US defense secretary flies in for Afghan talks
CAMP BASTION, Afghanistan - Agence France-Presse
U.S. Secretary of Defense Leon Panetta. Reuters photoThe US defence chief held talks in Afghanistan on Wednesday, acknowledging that a series of "deeply troubling" incidents had challenged the US war effort but vowing that nothing would derail the mission to defeat Al-Qaeda and reverse a Taliban insurgency.
Leon Panetta held a series of meetings in southern Afghanistan just days after an American soldier went on a murderous rampage, shooting dead 16 Afghan civilians -- most of them women and children -- in the worst single such incident since the 2001 US-led invasion.
His spokesman described a meeting with leaders in Helmand as "excellent" but his talks were overshadowed by a bomb attack elsewhere in the southern province that killed eight civilians, a stark reminder of the cost of the conflict.
Addressing US, NATO and Afghan troops at Camp Leatherneck, Panetta conceded that the burning of Korans on a US base last month, Sunday's killings and attacks on coalition troops by Afghan soldiers had posed difficult challenges.
"Each of these incidents is deeply troubling," he said.
"We will not allow individual incidents to undermine our resolve.
"We will be tested, we will be challenged by the enemy, by ourselves and by the hell of war itself." But he added that "thanks to your efforts, our strategy is working".
In a sign that nerves are on edge, a group of US Marines waiting to hear Panetta speak inside a hall were asked to leave their rifles outside. American troops typically have their rifles in hand when the US defence secretary addresses them.
A defence official told reporters there was no heightened security threat but the US troops had been ordered to leave their weapons at the door to be "consistent", as the Afghans in the hall were unarmed.
During talks with Helmand provincial leaders, Pentagon spokesman George Little said the defence chief told them that "the United States remains focused on the mission, and that recent events will not deter us from carrying it out".
Panetta's visit coincides with a growing debate in Washington about the course of the 10-year-old war, with some sceptics in and outside the White House arguing for an accelerated drawdown of troops.
Under current plans, the United States aims to reduce its force of nearly 90,000 to about 68,000 by the end of September, with most of the remaining combat troops due to be pulled out by the end of 2014.
US officials have left the door open to a smaller follow-on force after 2014 but the spate of recent setbacks has complicated negotiations with the Afghan government for a long-term security agreement.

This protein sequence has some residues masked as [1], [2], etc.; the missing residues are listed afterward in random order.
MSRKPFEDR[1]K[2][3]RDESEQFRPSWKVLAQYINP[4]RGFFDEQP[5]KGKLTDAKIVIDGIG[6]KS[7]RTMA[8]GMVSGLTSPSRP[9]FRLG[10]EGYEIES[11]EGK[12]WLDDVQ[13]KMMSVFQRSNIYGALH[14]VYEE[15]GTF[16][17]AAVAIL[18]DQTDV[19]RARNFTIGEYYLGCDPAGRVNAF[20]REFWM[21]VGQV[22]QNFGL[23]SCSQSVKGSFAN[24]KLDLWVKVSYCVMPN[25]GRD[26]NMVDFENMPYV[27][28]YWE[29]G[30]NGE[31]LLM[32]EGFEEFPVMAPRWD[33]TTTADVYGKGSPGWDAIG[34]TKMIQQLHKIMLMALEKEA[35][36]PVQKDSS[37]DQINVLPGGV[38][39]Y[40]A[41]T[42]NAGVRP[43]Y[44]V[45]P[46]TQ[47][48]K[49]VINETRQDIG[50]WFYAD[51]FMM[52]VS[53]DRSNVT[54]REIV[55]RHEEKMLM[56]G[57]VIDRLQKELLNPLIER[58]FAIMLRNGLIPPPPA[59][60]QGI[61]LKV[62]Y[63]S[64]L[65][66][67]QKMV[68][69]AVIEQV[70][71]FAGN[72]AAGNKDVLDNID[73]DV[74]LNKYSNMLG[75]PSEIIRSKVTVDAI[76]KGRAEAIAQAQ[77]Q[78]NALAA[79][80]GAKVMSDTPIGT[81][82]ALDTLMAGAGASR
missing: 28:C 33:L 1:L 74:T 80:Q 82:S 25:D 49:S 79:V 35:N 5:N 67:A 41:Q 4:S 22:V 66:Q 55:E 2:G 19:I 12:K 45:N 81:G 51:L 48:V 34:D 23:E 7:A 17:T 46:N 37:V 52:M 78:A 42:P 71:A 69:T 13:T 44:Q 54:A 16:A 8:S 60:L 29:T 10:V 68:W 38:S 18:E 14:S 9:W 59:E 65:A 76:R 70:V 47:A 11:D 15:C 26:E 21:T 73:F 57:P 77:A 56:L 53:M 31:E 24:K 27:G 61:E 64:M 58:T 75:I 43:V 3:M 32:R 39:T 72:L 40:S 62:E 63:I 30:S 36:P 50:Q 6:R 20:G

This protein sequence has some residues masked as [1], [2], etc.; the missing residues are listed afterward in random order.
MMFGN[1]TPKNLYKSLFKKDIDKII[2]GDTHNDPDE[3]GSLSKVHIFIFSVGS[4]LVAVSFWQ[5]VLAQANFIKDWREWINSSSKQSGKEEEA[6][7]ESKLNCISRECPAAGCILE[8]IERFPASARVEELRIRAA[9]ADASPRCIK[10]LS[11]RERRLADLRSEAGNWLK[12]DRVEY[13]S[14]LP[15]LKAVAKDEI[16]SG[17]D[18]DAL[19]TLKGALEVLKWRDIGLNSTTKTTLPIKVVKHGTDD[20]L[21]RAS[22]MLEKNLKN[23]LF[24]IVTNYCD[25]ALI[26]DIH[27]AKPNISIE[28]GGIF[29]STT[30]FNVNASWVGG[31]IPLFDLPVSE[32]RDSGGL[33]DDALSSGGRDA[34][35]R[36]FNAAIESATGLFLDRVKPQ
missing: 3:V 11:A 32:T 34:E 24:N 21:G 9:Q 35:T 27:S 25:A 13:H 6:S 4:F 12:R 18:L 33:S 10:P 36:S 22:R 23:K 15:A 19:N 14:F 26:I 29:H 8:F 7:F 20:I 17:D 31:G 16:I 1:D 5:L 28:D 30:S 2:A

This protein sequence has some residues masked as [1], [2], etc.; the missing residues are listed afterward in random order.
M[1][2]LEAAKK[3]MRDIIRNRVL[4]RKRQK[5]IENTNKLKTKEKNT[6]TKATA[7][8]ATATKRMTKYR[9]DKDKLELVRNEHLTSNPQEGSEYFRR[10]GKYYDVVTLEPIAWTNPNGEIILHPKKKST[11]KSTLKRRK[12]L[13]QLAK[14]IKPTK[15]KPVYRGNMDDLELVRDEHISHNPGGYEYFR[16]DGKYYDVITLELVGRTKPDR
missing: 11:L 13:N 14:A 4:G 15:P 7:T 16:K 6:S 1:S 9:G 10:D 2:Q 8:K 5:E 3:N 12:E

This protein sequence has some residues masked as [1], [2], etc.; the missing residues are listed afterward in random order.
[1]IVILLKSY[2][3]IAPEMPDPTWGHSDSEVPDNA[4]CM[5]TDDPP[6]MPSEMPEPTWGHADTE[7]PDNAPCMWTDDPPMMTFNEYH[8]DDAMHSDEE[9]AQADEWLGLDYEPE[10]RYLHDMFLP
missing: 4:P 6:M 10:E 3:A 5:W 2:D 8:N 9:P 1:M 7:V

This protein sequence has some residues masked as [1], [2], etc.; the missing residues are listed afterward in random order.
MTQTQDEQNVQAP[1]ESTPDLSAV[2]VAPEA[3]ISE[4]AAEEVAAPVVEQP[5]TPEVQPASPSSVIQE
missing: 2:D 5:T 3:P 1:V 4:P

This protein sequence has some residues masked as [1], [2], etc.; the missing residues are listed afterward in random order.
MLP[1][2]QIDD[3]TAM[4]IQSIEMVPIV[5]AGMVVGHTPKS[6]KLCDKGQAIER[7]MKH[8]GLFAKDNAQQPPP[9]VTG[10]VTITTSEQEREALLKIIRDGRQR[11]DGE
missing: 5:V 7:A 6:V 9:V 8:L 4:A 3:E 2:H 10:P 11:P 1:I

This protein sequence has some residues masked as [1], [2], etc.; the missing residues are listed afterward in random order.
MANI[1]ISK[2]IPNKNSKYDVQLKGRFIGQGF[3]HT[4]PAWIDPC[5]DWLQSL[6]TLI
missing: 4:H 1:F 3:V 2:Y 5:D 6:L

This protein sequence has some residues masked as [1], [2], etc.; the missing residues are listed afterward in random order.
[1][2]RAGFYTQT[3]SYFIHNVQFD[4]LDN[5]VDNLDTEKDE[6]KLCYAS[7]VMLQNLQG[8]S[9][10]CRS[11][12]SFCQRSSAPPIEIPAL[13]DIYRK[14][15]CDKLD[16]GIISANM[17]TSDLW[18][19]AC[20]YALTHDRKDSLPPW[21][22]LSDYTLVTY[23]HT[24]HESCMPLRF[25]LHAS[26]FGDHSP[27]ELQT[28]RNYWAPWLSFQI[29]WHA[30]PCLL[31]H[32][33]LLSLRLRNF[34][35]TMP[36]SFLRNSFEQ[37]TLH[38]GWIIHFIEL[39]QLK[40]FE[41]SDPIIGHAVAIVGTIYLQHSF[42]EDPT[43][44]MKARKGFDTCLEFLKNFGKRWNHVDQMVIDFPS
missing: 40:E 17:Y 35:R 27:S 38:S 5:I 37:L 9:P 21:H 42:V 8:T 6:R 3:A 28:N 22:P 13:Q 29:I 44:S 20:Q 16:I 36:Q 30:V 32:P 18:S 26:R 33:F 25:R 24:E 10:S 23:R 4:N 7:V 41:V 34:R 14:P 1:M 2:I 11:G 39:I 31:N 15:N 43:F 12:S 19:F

Later on Wednesday, Panetta was to meet President Hamid Karzai in a bid to further reassure him after Sunday's killings in Kandahar province, bordering Helmand.
Suspected Taliban insurgents had raised tensions further on Tuesday by opening fire on an Afghan government delegation attending a memorial service for the murdered civilians, killing an Afghan soldier and wounding a policeman.
The eight civilians who died on Wednesday were killed when a minibus ran over a roadside bomb in Marja district -- the focus of a major US-led military offensive designed to clear out the Taliban in early 2010.
Sunday's shooting spree marked the latest in a string of damaging incidents that have raised questions about the NATO war effort, including the burning of Korans that triggered unrest in which some 40 people were killed.
Panetta portrayed the shooting rampage as an isolated incident and insisted the US-led war effort was on track, with the Taliban in retreat.
Karzai described the massacre as "unforgivable" and the Afghan parliament wants the suspect tried locally -- but Panetta made clear the soldier would face US military justice, and possible execution.
US President Barack Obama also said he had assured Karzai that "the United States takes this as seriously as if it was our own citizens and our own children who were murdered".
But there are also growing concerns that Afghan soldiers being trained to take over security when US and NATO allies pull out are increasingly turning their weapons against Western troops.
Nearly one in five NATO soldiers killed this year has died at the hands of their supposed allies -- six of them Americans who were killed by Afghan colleagues after the Koran burning.